Rohde describes a nighttime ceremony held in the mountains under the flickering light of torches, with cymbals crashing and kettledrums roaring amid "the 'maddening unison' of the deep-toned flute". The chorus of female worshipers, excited by the wild music, dance in whirling circles, singing on the mountaintop of Parnassos. The orgyia continues through the night, the women dancing to the point of exhaustion in the still, high, rocky reaches, illumined by their fires and the moon. Women who were nursing held newborn fawns and wolf cubs to their breasts, waiting for the sign that Dionysus had arrived and entered one of the animals. "In the 'sacred frenzy' they fell upon the beast selected as their victim and tore their captured prey limb from limb. Then with their teeth they seized the bleeding flesh and devoured it raw," thus capturing the spirit of the god from the quivering flesh. Rohde continues:
A strange rapture came over them in which they seemed to themselves and others 'frenzied', 'possessed'... This extreme excitement was the result intended. The violently induced exaltation of the senses had a religious purpose, in that such enlargement and extension of his being was man's only way, as it seemed of entering into union and relationship with the god...
The worshipers [then]... burst the physical barriers of their soul. A magic power takes hold of them; they feel themselves raised high above the level of their everyday existence; they seem to become those spiritual beings who wildly dance in the train of the god... The whole might be called a religious drama.
These extraordinary phenomena transcending all normal experience were explained by saying that the soul of a person thus 'possessed' was no longer 'at home' but 'abroad', having left its body behind. This was the literal and primitive meaning understood by the Greek when he spoke of the 'ekstasis' of the soul in such orgiastic conditions of excitement.
This encounter with Psyche — along with Nietzsche's Birth of Tragedy, which pointed to the Dionysian cast of ancient theatre — led me to explore the origins of Greek theater. I wanted to see if my experience of ecstasy might have antecedents in its roots. Was it possible that the first tragic actors simply followed the lead of the Maenads in cultivating circumstances that would lead them into states of enthusiasm and ecstasy? Were the religious ceremonies that we now call theater, dedicated to the mad god Dionysus, Lord of the Underworld, founded in part so that actors could be granted the glimpses of the immortality that it was his province to bestow? Although it isn't widely known, the original Greek tragedies were fierce exultant spectacles that made strenuous physical demands on the actors: closer to dance-opera or dance-oratorio than to what we now call drama. Practically every word in them was sung, and every note had a dance step to accompany it. As the ancient Greek grammarian Athenaeus says about the tragic poets:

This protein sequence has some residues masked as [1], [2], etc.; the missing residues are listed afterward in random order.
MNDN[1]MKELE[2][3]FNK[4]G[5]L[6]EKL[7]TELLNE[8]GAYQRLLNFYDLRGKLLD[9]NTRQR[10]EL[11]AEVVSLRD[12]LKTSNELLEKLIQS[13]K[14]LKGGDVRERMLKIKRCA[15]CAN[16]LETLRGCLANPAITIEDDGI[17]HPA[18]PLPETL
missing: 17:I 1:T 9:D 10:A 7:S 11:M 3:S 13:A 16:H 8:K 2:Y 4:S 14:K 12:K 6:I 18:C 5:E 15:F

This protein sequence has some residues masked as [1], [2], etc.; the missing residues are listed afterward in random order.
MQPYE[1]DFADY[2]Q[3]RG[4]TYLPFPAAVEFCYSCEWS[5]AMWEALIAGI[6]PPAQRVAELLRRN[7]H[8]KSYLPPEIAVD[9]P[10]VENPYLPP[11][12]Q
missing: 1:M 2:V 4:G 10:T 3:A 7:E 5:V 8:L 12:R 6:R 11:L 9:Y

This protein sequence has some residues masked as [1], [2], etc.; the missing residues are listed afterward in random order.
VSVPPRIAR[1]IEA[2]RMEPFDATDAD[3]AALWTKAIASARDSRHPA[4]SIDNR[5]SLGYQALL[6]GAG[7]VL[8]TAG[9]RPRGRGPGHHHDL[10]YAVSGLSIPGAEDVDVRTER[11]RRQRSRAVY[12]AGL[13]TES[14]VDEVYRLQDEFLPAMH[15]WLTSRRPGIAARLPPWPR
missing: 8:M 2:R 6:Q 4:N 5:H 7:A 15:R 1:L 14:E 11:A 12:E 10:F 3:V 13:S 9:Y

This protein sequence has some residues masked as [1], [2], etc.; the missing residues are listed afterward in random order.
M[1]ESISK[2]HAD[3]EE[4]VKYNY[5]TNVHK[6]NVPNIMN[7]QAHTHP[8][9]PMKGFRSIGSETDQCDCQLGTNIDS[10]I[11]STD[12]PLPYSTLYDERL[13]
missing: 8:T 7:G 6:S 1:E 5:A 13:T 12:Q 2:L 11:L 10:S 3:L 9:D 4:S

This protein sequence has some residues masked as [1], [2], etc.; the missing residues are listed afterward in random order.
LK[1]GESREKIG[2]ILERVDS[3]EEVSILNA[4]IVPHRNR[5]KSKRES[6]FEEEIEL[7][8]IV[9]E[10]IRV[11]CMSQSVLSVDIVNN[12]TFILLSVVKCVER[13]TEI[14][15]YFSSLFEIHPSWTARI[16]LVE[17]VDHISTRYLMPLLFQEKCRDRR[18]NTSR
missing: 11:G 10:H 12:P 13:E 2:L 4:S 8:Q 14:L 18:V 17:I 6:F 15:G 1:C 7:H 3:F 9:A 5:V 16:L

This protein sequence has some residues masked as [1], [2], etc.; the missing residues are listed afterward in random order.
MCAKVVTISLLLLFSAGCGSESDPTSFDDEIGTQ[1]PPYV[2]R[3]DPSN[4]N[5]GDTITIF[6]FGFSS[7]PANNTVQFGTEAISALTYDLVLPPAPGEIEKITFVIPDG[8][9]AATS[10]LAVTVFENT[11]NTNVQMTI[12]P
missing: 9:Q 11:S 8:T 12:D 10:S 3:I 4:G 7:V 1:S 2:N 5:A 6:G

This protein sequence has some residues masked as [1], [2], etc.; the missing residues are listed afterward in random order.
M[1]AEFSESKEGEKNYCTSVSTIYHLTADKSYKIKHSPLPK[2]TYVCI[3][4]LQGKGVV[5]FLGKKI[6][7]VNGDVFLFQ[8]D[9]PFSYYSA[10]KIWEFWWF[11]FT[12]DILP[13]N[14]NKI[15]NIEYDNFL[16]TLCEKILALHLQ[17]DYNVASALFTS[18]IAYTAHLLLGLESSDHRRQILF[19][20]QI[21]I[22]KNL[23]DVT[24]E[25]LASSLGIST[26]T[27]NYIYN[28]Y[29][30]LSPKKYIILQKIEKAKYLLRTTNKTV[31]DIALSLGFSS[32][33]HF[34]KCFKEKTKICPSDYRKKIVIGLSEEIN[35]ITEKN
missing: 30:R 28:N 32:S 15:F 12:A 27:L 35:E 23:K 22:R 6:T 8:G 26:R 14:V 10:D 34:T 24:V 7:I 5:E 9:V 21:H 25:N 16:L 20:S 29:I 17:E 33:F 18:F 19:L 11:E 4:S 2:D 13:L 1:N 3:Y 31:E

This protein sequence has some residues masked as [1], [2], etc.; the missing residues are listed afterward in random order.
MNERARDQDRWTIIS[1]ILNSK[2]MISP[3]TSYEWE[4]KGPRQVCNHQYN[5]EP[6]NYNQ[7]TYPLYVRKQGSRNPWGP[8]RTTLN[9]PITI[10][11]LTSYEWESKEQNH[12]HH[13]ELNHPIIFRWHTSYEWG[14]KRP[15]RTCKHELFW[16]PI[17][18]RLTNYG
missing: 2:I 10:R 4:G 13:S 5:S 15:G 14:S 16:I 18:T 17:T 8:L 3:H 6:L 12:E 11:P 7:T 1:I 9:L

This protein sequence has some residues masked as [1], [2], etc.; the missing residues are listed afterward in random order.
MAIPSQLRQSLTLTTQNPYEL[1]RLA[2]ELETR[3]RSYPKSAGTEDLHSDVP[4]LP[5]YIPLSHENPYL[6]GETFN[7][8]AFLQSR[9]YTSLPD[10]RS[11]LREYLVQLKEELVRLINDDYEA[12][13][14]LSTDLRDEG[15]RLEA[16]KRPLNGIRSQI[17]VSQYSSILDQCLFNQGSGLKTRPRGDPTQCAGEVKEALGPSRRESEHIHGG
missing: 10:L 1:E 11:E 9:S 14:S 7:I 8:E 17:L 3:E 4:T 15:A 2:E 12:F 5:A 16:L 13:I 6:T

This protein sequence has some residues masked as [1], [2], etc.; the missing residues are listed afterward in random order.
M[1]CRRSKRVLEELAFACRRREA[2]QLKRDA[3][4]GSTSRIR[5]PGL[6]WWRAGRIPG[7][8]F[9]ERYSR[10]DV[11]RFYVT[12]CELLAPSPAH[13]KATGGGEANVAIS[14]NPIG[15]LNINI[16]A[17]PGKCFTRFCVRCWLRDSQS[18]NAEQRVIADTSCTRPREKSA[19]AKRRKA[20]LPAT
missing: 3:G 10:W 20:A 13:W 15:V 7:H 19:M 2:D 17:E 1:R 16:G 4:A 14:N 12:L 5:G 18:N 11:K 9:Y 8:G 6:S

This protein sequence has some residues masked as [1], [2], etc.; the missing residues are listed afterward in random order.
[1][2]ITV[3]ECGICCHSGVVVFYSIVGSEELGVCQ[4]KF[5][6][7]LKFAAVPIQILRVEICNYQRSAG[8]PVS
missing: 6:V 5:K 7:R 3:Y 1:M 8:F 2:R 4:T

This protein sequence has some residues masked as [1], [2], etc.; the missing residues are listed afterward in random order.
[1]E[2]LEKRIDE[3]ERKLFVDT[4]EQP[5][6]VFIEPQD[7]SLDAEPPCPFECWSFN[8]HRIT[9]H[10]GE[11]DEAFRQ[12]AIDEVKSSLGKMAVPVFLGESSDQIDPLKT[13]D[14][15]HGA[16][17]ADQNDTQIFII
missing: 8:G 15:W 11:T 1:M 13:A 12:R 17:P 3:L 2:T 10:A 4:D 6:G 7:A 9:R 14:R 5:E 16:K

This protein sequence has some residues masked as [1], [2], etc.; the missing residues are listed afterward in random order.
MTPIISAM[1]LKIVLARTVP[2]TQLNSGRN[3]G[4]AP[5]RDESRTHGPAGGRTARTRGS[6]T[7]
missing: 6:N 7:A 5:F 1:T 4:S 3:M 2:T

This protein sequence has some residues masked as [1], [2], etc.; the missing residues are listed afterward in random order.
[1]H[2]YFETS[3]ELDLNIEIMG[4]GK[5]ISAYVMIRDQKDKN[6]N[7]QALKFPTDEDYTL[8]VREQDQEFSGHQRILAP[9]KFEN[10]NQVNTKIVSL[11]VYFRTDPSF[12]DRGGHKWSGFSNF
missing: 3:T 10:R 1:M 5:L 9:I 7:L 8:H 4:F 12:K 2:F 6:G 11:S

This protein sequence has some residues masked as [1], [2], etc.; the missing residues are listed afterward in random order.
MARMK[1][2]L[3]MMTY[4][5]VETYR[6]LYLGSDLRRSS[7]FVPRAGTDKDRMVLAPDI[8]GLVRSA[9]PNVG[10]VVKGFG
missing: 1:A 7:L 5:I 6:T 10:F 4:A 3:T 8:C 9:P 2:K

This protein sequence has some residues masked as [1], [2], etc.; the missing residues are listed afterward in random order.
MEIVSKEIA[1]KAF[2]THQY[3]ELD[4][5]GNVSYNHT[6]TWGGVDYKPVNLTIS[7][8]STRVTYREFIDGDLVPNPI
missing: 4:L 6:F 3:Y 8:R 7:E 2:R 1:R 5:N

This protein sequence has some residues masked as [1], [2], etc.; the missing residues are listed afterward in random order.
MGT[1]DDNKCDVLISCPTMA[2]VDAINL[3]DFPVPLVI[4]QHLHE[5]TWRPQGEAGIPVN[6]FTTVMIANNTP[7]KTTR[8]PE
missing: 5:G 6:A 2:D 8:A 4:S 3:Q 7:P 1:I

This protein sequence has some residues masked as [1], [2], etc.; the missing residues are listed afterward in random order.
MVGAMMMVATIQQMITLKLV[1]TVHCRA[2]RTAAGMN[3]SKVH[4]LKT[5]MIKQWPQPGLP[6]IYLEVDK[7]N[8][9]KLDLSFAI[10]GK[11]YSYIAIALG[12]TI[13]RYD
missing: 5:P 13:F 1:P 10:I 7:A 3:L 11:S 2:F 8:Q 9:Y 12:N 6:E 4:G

Thespis, Pratinas, Phrynichus, were called dancers not only because their plays were dependent on the dancing of the chorus but because quite apart from their own poetry they were willing to teach those who wanted to dance.
Phrynichus was said to have invented as many new dances as waves on the sea, and it was said that one could dance the different steps of Thespis all night long. Leo Aylen devotes a chapter to "dance drama" in his ground-breaking work, The Greek Theatre, pointing out that the literary bias of our own culture has obscured the reality of the early tragic performances, which are best thought of as "Gesamtkuntswerk: song, dance, groupings, color, and spectacle together." In contrast to the common image of wooden actors pounding out ponderous verse, the real Greek theater was a passionate exhibition of wild dancing and rhythmic lament.
"All the evidence, visual and verbal, demonstrates that the Greek dramatic choruses were displays of extremely complex, vigorous, and varied dance," Aylen concludes.
Gesamtkunstwerk is a German term coined in the 19th century, which roughly means "total art." [o]
To us the stage of the Greek theater is the flat, circular area at the bottom of the seats. For the Greeks this was the orchestra, a word meaning "dancing place." To imagine the performances, think of a group of twelve men, one of them standing to the side to act as commentator while the others sing and dance together to tell the story, let's say, of a king who met some tragic fate: whose ghost had wandered stricken through the streets of Athens in the All Souls' Day of the Anthesteria festival, and, who now receives some compensation for the innocent sacrifice of his life from the dancing bodies and the chanting voices of the men who recall and remember him.
It's easy enough to infer from this that those actors were seekers of enthousiasmos. The state of emotional exhilaration from the sense of a divine infusion of energy is still one of the most powerful attractions of the theater for an actor, even if the words used to describe the experience are no longer the same. When actors talk of a magnetic performance, a charged audience or an electric house, the words they use are literally true. Many an actor's life has been transformed by the concentration of the psychic and electrostatic energy of the audience upon his person.